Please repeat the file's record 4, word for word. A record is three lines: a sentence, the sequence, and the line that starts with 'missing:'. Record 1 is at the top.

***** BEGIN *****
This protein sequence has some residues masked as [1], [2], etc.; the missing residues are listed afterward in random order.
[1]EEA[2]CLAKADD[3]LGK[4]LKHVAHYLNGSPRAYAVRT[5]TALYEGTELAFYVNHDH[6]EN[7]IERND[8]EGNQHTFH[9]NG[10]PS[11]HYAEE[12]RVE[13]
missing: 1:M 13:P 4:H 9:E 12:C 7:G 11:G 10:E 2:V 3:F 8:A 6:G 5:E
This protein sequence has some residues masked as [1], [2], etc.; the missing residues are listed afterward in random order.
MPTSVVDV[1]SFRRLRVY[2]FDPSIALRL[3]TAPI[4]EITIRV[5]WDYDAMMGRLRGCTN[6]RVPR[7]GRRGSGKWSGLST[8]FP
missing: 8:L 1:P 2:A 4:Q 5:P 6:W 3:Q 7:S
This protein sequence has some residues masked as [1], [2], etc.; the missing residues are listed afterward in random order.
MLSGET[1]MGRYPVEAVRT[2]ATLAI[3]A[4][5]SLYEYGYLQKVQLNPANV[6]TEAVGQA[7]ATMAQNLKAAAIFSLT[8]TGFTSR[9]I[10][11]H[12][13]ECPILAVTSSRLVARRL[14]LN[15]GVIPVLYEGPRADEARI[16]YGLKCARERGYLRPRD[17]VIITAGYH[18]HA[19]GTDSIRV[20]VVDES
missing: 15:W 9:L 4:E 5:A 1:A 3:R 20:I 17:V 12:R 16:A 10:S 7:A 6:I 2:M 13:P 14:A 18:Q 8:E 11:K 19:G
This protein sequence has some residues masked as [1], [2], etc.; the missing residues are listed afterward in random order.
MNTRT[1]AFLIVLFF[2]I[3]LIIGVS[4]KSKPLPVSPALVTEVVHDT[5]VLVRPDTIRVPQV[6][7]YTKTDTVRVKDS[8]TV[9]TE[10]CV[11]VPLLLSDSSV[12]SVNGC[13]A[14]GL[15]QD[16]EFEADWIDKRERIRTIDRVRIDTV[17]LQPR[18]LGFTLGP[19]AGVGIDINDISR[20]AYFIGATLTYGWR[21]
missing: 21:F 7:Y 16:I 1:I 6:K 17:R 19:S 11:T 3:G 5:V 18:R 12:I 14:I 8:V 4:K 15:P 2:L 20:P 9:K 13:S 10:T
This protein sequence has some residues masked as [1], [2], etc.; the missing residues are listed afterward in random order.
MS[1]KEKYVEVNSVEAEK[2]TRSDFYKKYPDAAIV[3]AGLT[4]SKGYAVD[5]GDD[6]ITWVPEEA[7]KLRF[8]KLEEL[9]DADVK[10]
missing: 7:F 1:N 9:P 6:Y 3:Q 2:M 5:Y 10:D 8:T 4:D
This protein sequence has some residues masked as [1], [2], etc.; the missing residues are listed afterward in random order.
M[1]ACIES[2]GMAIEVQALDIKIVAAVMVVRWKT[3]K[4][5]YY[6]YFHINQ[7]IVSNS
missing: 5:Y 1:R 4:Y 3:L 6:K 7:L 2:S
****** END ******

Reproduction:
This protein sequence has some residues masked as [1], [2], etc.; the missing residues are listed afterward in random order.
MNTRT[1]AFLIVLFF[2]I[3]LIIGVS[4]KSKPLPVSPALVTEVVHDT[5]VLVRPDTIRVPQV[6][7]YTKTDTVRVKDS[8]TV[9]TE[10]CV[11]VPLLLSDSSV[12]SVNGC[13]A[14]GL[15]QD[16]EFEADWIDKRERIRTIDRVRIDTV[17]LQPR[18]LGFTLGP[19]AGVGIDINDISR[20]AYFIGATLTYGWR[21]
missing: 21:F 7:Y 16:I 1:I 6:K 17:R 19:S 11:T 3:G 5:V 18:R 12:I 14:I 8:V 4:K 15:P 2:L 20:P 9:K 13:S 10:T